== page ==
ANAHEIM -- Saturday's 9-7 walk-off victory over the Red Sox at Angel Stadium may have very well been a microcosm of Josh Hamilton's first half with the Angels.
There were frustrating and "miserable" moments, such as his eighth-inning error and first four at-bats, which featured a pair of groundouts, a fly out and a strikeout.
However, he then showed his talent and resiliency while giving the Angels their seventh comeback in their last 10 wins. It was also the ballclub's first win when trailing by four or more in the ninth inning since May 27, 2005.
Not only did Hamilton win the game with his 12th home run of the season when he hit a Craig Breslow fastball for a two-run shot in the bottom of the 11th, but he also brought the Angels within one with a two-out RBI single in the ninth inning.
"It was a good feeling to start that way, trying to do a little too much earlier in the game at the plate, and then relax and just do what I've been doing the last couple of weeks," Hamilton said.
While Hamilton continued to hit the way he has been -- extending his hitting streak to 11 games -- the Red Sox lost for just the third time when leading after eight innings.
"I was trying to get it down and away," said Breslow. "It didn't, obviously. Regardless of the way he's swinging, he's a dangerous bat. Trying to get the ball down and away, maybe get him to roll over or swing and miss and open up potentially coming back in late. I didn't get it out there. You saw what happened."
While Hamilton was the hero -- just as he was on Thursday when his two-run home run tied the game in the ninth -- it took a crazy ninth inning before he was even presented an opportunity.
The Angels began the ninth trailing, 7-3, but Chris Iannetta's single -- his third of the night -- provided the club with its first baserunner. Following a flyout, the Halos were down to their final out, but the next five batters reached base.
"We kept playing baseball," manager Mike Scioscia said. "I don't know if you're ever going to predict scoring four runs with two outs in the ninth, but our guys, they're playing hard."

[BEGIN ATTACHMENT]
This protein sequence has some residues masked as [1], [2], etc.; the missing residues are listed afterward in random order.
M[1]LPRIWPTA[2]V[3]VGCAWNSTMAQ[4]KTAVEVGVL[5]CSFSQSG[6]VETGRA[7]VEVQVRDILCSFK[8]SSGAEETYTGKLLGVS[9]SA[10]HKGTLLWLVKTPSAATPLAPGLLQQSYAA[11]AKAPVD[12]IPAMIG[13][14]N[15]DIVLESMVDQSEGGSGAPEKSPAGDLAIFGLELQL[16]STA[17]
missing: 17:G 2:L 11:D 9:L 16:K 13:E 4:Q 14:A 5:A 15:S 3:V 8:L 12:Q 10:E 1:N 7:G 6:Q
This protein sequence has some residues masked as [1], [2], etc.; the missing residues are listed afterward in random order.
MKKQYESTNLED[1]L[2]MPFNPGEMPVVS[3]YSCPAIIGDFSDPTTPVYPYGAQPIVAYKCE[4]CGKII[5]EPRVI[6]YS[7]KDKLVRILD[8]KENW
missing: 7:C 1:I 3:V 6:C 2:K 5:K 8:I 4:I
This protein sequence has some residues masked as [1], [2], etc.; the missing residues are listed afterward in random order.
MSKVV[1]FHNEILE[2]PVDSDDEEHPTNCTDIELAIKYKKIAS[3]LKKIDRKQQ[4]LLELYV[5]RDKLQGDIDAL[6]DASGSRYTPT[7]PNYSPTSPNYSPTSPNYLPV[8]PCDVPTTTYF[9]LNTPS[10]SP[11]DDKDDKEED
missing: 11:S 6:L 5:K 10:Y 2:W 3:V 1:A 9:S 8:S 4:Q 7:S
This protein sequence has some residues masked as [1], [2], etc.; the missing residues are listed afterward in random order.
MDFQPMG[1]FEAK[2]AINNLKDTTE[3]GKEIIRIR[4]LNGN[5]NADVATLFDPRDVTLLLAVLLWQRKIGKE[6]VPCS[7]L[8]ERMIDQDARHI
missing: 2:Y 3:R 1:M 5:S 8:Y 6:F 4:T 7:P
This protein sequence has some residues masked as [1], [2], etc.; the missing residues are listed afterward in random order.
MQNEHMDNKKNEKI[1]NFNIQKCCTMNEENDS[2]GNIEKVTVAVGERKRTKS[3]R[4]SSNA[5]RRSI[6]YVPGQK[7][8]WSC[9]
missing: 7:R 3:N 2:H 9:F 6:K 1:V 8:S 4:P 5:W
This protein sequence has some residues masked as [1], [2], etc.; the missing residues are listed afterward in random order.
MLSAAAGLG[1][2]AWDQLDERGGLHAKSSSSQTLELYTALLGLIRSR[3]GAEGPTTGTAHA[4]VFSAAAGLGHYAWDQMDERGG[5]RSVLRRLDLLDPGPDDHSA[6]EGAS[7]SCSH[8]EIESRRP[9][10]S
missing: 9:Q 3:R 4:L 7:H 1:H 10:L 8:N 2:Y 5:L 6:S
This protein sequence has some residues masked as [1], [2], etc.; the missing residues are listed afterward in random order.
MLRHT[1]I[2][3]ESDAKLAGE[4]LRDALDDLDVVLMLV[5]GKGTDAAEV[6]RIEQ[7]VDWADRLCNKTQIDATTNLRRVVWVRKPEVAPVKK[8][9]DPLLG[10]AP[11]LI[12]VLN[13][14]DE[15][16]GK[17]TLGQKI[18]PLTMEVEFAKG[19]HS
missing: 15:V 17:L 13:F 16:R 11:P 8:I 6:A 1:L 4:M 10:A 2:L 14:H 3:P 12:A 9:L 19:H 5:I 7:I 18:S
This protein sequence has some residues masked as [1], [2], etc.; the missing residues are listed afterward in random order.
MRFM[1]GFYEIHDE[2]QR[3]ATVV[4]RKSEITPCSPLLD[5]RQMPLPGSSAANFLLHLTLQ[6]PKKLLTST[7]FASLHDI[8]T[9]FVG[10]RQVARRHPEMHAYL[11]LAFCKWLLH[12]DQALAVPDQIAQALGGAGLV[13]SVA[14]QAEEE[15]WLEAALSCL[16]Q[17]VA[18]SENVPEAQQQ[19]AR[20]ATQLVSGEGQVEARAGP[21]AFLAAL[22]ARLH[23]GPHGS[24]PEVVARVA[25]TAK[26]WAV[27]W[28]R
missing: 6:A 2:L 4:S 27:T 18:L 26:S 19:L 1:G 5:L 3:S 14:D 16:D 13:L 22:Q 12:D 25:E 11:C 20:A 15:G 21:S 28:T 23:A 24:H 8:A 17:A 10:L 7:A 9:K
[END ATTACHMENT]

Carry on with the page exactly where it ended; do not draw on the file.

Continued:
J.B. Shuck singled, Mike Trout was hit by a pitch, Albert Pujols hit a two-run single, Hamilton followed with an RBI single of his own and the Angels tied the game when Brandon Snyder -- playing third, which is not his natural position -- committed a throwing error after fielding a Howie Kendrick ground ball, allowing Collin Cowgill to score the tying run.
"You never know what can happen when the ball goes in play," Cowgill said. "It was a great at-bat by Howie to get to that point, fouling off some tough pitches and battling. That's the great thing about baseball, anything can happen when you put the ball in play."
Although the Angels have won nine of 11, Saturday's game was far from perfect, as the club committed three errors and Jerome Williams was unable to record an out in the fourth inning.
"We have to play at a high enough level," Scioscia said. "We were able to do enough things offensively to overcome those, but it's certainly not what we need on the defensive end."
Williams, who was pitching on two days' rest after he allowed seven runs in 1 2/3 innings on Wednesday against the Cardinals, lasted just three-plus innings and allowed five runs (four earned) on seven hits.
Since rejoining the rotation on June 22, Williams has posted an ERA of 8.47, allowing 17 runs (16 earned) in 17 innings.
The Red Sox got to Williams early as they scored a run in each of the first two innings. Jacoby Ellsbury, who singled and extended his hitting streak to 16 games, scored an unearned run in the first when he stole third base and then trotted home on Iannetta's throwing error. In the second, Brock Holt's sacrifice fly drove home Daniel Nava.
Williams retired six in a row to end the second and get through the third, but in the fourth, everything fell apart.
"They took advantage of the sinkers away and they just drove the ball the other way," Williams said. "They got hits off those pitches. I didn't try to move their feet or anything, just tried to stay in one spot and they got hits off of them."
While the Red Sox would bat around in the inning, Williams faced the first five batters and didn't record an out.
Mike Napoli drew a walk to lead off the inning, Nava followed with a double before Jarrod Saltalamacchia drove them both home with a double.
Holt then hit a ground ball to first base that should have been the first out, but Pujols elected to throw to third to try to get Saltalamacchia, who slid in safely. Jose Iglesias followed with an RBI single to end Williams' night.
But just as Williams has picked up his team on several occasions throughout the season, Hamilton and the rest of the Angels picked up Williams.
William Boor is an associate reporter for MLB.com. This story was not subject to the approval of Major League Baseball or its clubs.